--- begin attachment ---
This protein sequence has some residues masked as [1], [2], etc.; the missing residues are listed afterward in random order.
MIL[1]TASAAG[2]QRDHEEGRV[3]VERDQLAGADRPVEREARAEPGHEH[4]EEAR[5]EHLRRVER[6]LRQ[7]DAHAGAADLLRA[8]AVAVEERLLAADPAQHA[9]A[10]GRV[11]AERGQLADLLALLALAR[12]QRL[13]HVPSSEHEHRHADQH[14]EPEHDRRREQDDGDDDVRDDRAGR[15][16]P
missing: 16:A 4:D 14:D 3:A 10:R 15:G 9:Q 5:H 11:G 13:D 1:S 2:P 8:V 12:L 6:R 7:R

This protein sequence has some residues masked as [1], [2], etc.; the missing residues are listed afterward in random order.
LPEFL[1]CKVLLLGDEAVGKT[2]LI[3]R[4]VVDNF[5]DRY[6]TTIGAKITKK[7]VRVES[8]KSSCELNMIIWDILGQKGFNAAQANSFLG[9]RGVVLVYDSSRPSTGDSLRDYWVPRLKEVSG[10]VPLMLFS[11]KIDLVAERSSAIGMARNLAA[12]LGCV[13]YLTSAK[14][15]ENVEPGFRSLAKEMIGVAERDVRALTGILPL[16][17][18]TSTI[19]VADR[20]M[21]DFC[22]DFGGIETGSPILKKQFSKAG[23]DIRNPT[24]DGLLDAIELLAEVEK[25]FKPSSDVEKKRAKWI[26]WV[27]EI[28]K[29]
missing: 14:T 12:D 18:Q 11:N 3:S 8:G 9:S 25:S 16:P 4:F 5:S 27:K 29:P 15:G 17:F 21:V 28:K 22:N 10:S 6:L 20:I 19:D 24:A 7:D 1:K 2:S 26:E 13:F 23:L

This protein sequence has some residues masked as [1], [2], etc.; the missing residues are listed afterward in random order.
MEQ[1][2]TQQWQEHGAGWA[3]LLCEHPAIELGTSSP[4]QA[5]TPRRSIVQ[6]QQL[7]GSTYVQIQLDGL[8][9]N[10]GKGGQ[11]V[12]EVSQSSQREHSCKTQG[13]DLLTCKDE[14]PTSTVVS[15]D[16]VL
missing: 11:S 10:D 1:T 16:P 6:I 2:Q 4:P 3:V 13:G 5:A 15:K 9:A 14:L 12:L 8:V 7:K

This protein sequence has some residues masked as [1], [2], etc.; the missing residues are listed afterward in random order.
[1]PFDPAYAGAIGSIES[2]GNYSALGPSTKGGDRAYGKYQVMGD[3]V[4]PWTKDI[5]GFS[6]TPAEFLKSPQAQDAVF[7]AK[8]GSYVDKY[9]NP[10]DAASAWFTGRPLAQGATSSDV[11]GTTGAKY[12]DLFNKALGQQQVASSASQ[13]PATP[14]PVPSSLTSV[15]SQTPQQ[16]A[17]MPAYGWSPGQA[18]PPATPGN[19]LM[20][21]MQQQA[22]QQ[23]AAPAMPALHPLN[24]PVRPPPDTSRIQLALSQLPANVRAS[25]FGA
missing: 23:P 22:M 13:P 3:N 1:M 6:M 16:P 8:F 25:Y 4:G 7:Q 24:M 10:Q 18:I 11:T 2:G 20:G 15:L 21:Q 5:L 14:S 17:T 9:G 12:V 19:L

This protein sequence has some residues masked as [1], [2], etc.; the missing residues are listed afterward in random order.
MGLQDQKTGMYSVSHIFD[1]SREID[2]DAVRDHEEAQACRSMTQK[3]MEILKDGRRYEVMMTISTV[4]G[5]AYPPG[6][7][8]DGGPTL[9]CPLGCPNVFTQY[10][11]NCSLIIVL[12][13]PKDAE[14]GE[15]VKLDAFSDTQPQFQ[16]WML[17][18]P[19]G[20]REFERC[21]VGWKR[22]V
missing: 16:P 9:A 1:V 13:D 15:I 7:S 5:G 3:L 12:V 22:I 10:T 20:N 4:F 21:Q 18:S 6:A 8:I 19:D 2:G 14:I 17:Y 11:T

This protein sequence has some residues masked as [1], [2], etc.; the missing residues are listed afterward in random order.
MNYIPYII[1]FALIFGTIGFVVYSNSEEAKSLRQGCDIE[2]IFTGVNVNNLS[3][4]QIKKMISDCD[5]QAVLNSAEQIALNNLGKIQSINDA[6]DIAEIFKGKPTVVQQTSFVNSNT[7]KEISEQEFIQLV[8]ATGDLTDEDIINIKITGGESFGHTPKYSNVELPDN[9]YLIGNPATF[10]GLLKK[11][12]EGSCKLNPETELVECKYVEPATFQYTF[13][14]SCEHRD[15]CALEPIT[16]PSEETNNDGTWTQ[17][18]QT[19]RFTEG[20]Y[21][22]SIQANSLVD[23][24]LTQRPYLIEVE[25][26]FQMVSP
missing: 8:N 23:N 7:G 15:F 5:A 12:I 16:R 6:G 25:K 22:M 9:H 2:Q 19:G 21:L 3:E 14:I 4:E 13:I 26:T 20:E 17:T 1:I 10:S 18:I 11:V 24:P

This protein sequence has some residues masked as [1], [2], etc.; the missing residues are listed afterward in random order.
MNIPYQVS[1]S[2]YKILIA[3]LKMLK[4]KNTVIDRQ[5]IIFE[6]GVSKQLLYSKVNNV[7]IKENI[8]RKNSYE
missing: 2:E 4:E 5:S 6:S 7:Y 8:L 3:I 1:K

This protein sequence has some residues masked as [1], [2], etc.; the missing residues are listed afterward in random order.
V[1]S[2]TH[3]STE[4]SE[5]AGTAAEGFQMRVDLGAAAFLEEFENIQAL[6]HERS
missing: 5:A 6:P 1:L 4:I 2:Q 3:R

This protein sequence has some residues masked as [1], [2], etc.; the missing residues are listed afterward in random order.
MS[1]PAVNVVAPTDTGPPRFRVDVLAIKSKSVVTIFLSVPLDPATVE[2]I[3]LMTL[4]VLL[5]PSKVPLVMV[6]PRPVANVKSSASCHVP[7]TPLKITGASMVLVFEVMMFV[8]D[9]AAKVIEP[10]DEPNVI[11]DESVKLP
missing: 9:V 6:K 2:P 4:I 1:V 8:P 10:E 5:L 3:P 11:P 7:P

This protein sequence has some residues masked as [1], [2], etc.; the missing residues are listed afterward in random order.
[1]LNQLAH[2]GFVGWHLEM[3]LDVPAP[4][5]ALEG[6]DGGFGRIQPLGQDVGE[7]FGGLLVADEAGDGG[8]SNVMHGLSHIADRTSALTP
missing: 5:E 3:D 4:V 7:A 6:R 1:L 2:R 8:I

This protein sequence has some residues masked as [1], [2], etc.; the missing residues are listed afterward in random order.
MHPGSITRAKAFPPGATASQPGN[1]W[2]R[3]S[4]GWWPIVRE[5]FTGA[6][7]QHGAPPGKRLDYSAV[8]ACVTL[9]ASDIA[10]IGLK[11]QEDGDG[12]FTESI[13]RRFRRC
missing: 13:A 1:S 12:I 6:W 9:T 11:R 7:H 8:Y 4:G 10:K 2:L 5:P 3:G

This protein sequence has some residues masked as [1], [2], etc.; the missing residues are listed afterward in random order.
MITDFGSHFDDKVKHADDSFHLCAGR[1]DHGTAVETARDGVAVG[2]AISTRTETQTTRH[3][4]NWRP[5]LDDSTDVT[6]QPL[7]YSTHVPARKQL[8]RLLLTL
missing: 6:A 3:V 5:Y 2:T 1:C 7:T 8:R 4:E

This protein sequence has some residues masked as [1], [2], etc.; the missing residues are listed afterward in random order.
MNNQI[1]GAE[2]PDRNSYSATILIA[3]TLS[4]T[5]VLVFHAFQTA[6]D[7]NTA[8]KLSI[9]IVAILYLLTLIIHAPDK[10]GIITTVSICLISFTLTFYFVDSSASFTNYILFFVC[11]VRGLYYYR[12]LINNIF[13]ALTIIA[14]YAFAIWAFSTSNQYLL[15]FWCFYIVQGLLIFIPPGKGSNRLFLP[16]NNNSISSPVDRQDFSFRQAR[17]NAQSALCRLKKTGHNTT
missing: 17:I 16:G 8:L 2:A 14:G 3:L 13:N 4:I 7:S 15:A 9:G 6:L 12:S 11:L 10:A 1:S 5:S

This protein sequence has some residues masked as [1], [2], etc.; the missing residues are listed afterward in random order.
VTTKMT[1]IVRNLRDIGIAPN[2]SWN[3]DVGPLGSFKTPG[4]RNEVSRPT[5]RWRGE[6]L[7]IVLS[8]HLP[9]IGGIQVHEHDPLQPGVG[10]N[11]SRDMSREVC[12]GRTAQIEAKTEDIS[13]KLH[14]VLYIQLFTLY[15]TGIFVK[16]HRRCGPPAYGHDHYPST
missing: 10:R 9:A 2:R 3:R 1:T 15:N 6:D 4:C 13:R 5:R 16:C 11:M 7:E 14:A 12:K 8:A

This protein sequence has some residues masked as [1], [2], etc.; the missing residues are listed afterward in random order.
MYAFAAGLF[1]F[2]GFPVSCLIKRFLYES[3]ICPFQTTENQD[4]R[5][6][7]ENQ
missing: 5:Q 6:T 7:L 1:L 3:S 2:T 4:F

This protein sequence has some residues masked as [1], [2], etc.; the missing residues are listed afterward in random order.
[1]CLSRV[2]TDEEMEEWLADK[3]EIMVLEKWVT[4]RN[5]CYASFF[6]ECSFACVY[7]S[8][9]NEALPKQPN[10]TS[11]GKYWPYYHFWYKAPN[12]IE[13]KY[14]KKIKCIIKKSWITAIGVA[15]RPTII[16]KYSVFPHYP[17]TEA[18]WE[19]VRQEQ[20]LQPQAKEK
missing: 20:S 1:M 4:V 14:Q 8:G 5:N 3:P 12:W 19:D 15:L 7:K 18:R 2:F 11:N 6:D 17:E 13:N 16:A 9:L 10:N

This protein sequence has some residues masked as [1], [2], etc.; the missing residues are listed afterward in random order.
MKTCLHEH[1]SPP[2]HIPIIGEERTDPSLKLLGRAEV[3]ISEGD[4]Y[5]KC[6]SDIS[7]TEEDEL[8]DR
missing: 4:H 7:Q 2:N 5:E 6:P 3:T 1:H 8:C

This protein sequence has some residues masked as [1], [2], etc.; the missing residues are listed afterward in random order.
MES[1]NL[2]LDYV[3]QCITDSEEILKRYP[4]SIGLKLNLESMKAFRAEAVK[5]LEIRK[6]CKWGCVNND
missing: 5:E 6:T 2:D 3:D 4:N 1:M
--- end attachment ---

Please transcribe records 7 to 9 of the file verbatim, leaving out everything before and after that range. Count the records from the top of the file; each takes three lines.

This protein sequence has some residues masked as [1], [2], etc.; the missing residues are listed afterward in random order.
MNIPYQVS[1]S[2]YKILIA[3]LKMLK[4]KNTVIDRQ[5]IIFE[6]GVSKQLLYSKVNNV[7]IKENI[8]RKNSYE
missing: 2:E 4:E 5:S 6:S 7:Y 8:L 3:I 1:K

This protein sequence has some residues masked as [1], [2], etc.; the missing residues are listed afterward in random order.
V[1]S[2]TH[3]STE[4]SE[5]AGTAAEGFQMRVDLGAAAFLEEFENIQAL[6]HERS
missing: 5:A 6:P 1:L 4:I 2:Q 3:R

This protein sequence has some residues masked as [1], [2], etc.; the missing residues are listed afterward in random order.
MS[1]PAVNVVAPTDTGPPRFRVDVLAIKSKSVVTIFLSVPLDPATVE[2]I[3]LMTL[4]VLL[5]PSKVPLVMV[6]PRPVANVKSSASCHVP[7]TPLKITGASMVLVFEVMMFV[8]D[9]AAKVIEP[10]DEPNVI[11]DESVKLP
missing: 9:V 6:K 2:P 4:I 1:V 8:P 10:E 5:L 3:P 11:P 7:P